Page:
Weapons do have elements to add to their basic physical damage,such as fire, ice, electricity, and Energon. It has not been made clear to me if some enemies are weak to certain elemental effects, but it does appear to occasionally cause status effects to enemies. Fire presumably causes damage over time as a lingering effect, ice slows them, electricity stuns enemies outright. Energon could be anything. I never perceived any changes using it but I know that the coolest biggest weapons in the game cause Energon damage. The effects were somewhat rare and also under utilized. I beat my enemies by choosing a weapon I thought looked the coolest and could get the highest stats and commenced to thwack Decepticreeps with that until they stopped twitching. There is a decent synthesize system where you can power up weapons you like! The system for combining items was fairly enjoyable and straightforward to use, basically allowing you to use your junk items to build up your favorite energy ax.
Being a beat-em-up, you also do a lot of punching. The game keeps it simple by giving you a light attack button and a slower heavy attack button. Using these, you can string together effective combos. You can purchase new moves in the shop, which are all fairly straight forward as well and not required to complete the game. Not once are you at a massive disadvantage for not having the counter-attack or spinning whirlwind kick. The best abilities you can use are moves that transform you into a car for the purpose of uppercutting an opponent by defying gravity and driving upward into their face. Check Optimus strutting his stuff with aerial combos below.
The art style in Transformers:Devastation is meant to reflect the old Generation 1 original Transformers television show. It does this perfectly. Not only have they captured the feeling and look of the show without flaw, they have gotten the original cast to reprise their roles as their respective characters. The music and art direction in this game powers the nostalgia engine and feels just great. Please take a moment while playing this game to sit on the ARK menu and listen to the remixed theme it plays. Just enough dubstep to be cool and different, but not so much that it sounds like Soundwave in a blender.
The presentation is hell bent on feeling like the old show; when you take a punch, the screen warps and twitches in a way that emulates a decaying VHS tape on a CRT television. Even using this effect when you commit a perfect dodge and the world slows down to bullet time, feeling like a rewind.
The story will not burden you with anything you haven’t seen already, and it is impossible to spoil because it’s all very much like a parody of itself. The Transformers discover a ship on Earth that can repurpose the planet to build a new homeworld for the robots. The good guys are good, the bad guys are bad. Starscream is insubordinate. Bumblebee only speaks in one-liners(Yes he does speak, gang) and Optimus communicates via motivational posters. Best of all, never once are you required to play as a character you do not like or have not equipped with your favorite weapons. I swapped Sideswipe out because I felt Optimus needed to fight the final battle.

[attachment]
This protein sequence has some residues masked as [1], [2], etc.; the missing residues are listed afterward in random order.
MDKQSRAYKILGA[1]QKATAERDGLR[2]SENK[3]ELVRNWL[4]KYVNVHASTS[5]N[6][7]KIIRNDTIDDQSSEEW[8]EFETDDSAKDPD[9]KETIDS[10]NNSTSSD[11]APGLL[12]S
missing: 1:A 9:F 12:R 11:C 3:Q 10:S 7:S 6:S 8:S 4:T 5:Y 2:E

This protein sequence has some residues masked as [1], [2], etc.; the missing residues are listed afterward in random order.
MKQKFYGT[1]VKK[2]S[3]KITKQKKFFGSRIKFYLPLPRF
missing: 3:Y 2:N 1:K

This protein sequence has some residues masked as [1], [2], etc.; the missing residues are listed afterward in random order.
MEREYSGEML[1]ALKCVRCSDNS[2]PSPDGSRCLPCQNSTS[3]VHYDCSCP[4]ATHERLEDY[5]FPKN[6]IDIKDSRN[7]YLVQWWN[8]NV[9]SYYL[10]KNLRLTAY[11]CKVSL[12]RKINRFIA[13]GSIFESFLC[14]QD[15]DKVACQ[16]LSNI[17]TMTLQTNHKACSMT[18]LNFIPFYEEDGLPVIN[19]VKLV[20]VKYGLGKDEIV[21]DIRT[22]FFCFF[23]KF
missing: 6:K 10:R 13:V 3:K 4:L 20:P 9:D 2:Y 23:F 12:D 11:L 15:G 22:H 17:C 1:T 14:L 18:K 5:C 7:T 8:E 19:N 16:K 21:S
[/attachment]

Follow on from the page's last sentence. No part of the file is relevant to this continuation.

The last major point to make is that Transformers: Devastation is small in scale and a tad short. You have mostly free range of an entire map of corridors designed to look like “The City,” and the events of the game take place on these streets and in the parks of this less-than-sprawling metropolis. Rock’m Sock’m robots action is broken up with car combat racing here and there too, giving a bit of variety between sessions of delivering metal fisted-lumps. Normally I would consider this sort of sizing or shortness a bad thing, but the game is paced really well. If the world were bigger, it would just be a vacuum of empty space. The ending arrives just when you expect it before anything gets too stale.
It needs to be understood that while Platinum Games may not be making something as ambitious and alive as an Elder Scrolls game, they do understand how to build a quick and clean experience for less than the price of a triple-A title. Transformers: Devastation lasts as long as it needs to and though it has some flaws overall, it is executed tremendously well. Serving as a great tribute to the content it chose to take on and has been a great time killer while I wait for the bigger time sinks to come out this year. This game, above all, is short and sweet enough that I already started replaying it in new game-plus. I recommend it for anyone who is a fan of the show in need of an entertaining little single player experience. Transformers: Devastation is the Saturday morning cartoons of gaming. Sure the reruns aren’t as good as the new episodes, but dammit the comfort in something familiar and nostalgic is unbeatable.